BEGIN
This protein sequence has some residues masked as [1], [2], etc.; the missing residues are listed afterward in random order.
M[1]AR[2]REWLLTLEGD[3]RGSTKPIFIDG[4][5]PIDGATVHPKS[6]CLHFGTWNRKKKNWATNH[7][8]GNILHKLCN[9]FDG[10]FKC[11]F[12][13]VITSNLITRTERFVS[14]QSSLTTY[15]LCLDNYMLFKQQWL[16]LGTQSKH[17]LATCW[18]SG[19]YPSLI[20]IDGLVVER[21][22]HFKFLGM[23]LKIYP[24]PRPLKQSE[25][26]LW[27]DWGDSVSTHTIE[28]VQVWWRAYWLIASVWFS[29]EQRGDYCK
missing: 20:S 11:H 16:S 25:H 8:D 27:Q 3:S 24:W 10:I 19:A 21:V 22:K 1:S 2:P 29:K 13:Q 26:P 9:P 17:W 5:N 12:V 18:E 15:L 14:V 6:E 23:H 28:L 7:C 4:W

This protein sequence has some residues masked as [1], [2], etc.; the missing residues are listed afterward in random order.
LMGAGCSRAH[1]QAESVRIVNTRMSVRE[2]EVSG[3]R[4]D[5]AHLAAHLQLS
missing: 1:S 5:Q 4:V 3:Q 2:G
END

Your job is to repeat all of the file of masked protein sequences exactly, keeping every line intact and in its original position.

This protein sequence has some residues masked as [1], [2], etc.; the missing residues are listed afterward in random order.
M[1]AR[2]REWLLTLEGD[3]RGSTKPIFIDG[4][5]PIDGATVHPKS[6]CLHFGTWNRKKKNWATNH[7][8]GNILHKLCN[9]FDG[10]FKC[11]F[12][13]VITSNLITRTERFVS[14]QSSLTTY[15]LCLDNYMLFKQQWL[16]LGTQSKH[17]LATCW[18]SG[19]YPSLI[20]IDGLVVER[21][22]HFKFLGM[23]LKIYP[24]PRPLKQSE[25][26]LW[27]DWGDSVSTHTIE[28]VQVWWRAYWLIASVWFS[29]EQRGDYCK
missing: 20:S 11:H 16:S 25:H 8:D 27:Q 3:S 24:W 10:I 19:A 21:V 22:K 1:S 2:P 29:K 13:Q 26:P 9:P 17:W 5:N 12:V 18:E 15:L 14:V 6:E 23:H 28:L 7:C 4:W

This protein sequence has some residues masked as [1], [2], etc.; the missing residues are listed afterward in random order.
LMGAGCSRAH[1]QAESVRIVNTRMSVRE[2]EVSG[3]R[4]D[5]AHLAAHLQLS
missing: 1:S 5:Q 4:V 3:Q 2:G